Roon for Linux [done in 1.2]

Are you going to provide a package for Synology?

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I’d like to support Synology, but they are famous for making their NAS spec’d exactly at what it takes to do the job of a NAS, and not much more. QNAP is known to overspec their boxes, so they can run other beefy things.

The QNAP TVS-x71 line, for example, is the ideal NAS for Roon. It is very overpowered for a NAS. It’s like having a (not-top-of-the-line) NUC in a NAS form factor.

I cant find a comparable NAS by Synology. They are all weak Atom CPUs I wouldn’t recommend for any decent sized library.

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Qt or GTK? Have you seen our UI?

My big bad boy QNAP is hungry for Roon Server :wink:
It would be the perfect solution for me.

Let’s just say that I would be more than happy to see how my DS415+ and DS411+II would hold up.
On my NUC, in normal operation, I hardly touch more than 1% CPU with Roon. And don’t mind if (re-)scanning takes some time in the background (used to that with ie LMS). Of course I only have 16,5k tracks, so rather small library I’d guess.

Beats the effort and cost of switching to QNAP. I might not be the only one, as I believe there is a quite equal following for both brands (which both have pro’s and con’s).

Anyway, happy to try if that would help (as, given your remark, I can imagine there may not be many synology NAS devices within Roon).

I’m having great success with my Celeron based QNAP which uses the J1800 CPU.
See [How To] RoonServer on QNAP NAS

On this basis, I think the more up to date Synology boxes would cope.

Mind you, I’ve just been browsing their products page. They really do use some low end CPUs, don’t they?

My Synology DS1815+ has an Atom C2538 64-bit quad-core 2.4ghz with 6gb RAM. I’d say it’s hardly underpowered. It absolutely loafs along most of the time even running Minimserver (for Auralic) rescans. I’d certainly welcome the chance to try Roon core on it any time.

Yes, of course I could run a vm, but that comes with a significant (maintenance, etc) overhead. I prefer a native package or (if it must be a vm) a docker style setup.

Maintenance of what? Nobody is suggesting a native app isn’t the best solution, but while there’s a bit of a performance knock, there’s no maintenance.

Recently, I’ve been pondering doing away with NAS’s altogether and just building a liinux file server / roon core. To me, one box which can serve both is better than having two separate entities. That way I can put in a good quad core i7, 16 GB of RAM and RAID a bunch of TB SSDs, run linux Roon Server and be done with it.

the DSx15+ series is their best line it seems. That said, I wouldn’t run an Atom for my library. The Atom CPUs have very bad CPU cache, which has a big impact on performance. If you have 1000 albums or so, nothing really matters, but many users have 10k+ albums, and I wouldn’t run that size of library on an Atom.

I wouldn’t either. But as my humble collection is a factor smaller (and not expanding very fast anymore due to Tidal)…
:sunglasses:

A core i7 will be pushing 60w at idle.

What you’re suggesting would be quite expensive and is overkill for file serving, and Roon.

[quote=“Rugby, post:101, topic:2116, full:true”]
Recently, I’ve been pondering doing away with NAS’s altogether and just building a liinux file server / roon core. To me, one box which can serve both is better than having two separate entities. That way I can put in a good quad core i7, 16 GB of RAM and RAID a bunch of TB SSDs, run linux Roon Server and be done with it.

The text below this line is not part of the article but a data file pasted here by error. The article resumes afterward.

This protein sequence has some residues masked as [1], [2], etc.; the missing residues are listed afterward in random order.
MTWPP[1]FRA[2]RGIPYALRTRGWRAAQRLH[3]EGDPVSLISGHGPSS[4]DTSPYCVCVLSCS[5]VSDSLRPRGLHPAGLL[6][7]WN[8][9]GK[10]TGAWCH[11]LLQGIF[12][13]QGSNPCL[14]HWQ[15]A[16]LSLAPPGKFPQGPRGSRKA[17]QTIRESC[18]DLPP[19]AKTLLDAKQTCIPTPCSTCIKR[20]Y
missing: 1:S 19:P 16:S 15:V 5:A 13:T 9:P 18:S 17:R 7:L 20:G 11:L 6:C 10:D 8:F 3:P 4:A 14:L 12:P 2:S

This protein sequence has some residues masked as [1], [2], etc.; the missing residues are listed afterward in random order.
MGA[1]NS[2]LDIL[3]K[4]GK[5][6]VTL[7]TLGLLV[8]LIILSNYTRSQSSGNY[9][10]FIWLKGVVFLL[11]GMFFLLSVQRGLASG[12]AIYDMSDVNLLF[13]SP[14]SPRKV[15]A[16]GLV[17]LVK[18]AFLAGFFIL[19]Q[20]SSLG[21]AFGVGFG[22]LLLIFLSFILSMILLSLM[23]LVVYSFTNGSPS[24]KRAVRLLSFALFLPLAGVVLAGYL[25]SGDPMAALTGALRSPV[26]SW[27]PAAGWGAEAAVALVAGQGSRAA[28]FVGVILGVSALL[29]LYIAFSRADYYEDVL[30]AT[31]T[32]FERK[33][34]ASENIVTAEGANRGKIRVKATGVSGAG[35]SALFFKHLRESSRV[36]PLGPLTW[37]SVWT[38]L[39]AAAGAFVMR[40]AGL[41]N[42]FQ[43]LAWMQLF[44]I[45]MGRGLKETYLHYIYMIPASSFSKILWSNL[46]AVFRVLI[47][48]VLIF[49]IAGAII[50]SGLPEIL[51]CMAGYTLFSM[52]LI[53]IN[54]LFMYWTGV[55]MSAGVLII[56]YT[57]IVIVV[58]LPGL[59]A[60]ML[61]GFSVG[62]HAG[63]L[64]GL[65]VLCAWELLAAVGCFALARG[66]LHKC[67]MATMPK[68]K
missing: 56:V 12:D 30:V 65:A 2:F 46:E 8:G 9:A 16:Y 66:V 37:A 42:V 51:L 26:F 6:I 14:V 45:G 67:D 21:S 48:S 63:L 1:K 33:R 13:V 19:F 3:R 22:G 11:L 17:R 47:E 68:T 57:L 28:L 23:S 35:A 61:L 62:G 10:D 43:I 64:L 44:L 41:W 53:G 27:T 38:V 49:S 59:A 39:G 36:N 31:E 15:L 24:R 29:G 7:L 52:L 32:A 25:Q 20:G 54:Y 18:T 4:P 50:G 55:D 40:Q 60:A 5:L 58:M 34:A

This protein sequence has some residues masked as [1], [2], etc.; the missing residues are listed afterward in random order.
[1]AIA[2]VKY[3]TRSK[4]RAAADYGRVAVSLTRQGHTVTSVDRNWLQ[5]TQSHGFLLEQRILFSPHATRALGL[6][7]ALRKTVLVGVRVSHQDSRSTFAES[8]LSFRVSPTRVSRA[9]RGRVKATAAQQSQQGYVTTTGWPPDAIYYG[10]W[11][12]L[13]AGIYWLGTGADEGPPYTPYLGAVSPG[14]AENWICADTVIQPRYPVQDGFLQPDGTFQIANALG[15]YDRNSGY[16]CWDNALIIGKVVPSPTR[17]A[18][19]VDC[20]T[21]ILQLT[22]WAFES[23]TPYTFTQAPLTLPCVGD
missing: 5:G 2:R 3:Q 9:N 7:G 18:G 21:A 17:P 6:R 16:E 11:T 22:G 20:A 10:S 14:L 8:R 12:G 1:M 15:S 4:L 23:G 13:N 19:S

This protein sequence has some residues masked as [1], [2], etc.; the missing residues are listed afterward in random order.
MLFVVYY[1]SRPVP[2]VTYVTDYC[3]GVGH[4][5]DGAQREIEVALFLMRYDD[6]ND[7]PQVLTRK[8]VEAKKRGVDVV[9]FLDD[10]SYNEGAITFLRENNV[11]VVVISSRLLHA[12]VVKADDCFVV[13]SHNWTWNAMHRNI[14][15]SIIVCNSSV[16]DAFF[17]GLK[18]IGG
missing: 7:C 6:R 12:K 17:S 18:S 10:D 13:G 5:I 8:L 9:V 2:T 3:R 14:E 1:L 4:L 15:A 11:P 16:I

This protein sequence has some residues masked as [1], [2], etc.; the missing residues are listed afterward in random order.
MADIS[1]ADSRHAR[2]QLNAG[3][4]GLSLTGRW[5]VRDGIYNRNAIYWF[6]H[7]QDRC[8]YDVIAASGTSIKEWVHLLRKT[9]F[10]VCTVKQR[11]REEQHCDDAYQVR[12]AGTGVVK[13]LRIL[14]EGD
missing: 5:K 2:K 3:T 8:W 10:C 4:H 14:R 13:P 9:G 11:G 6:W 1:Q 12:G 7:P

[/quote]That’s pretty much where I’m at - dedicated i3 with 16GB ram running Arch. Its only purpose in life is to serve audio. Roon’s Linux based server will live on the same machine, just like LMS did before it.

Yep. That’s the conclusion I reached for my SlimServer (or Squeezebox or Logitech or whatever) server a few years back.

I wanted better bandwidth between the music server software and the files, but more importantly I wanted to take better control over the resilience of the music library data in the face of disk rot - so I set up a Linux server using ZFS for the big volume of music data, and of course for ZFS to really live up to its potential for data security it should be running on a system with ECC memory. So the music library is in a ZFS pool on a Linux server with Xeon processor and ECC RAM. And it actually has unnecessarily much RAM, because I was considering playing around with ZFS deduplication.

It’d be lovely to run RoonServer right there on that box - which is generously specified for the job, and also already exists and is already on 24/7.

RoonServer treats the actual music files as strictly read-only, right?

Yes, RoonServer does not touch the actual files unless you use an “organized folder” which I never suggest anyone use.

[quote=“Jeffrey_Moore, post:106, topic:2116”]
RoonServer treats the actual music files as strictly read-only, right?
[/quote]That’s correct for Roon watched folders, but not for Roon orgainised.

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You can have Roon delete files… To prevent mishaps Roon will only have Read access.

Is this true, and true even for “watched folders” rather than “organized folders”? And on delete does Roon reach out and delete the underlying file, rather than only mark it gone in the database?

I suppose that whatever Roon’s behavior, the sensible thing for me to do to avoid having to have a further thought about this issue would be to make sure the files in question are read-only to the user RoonServer is running as.

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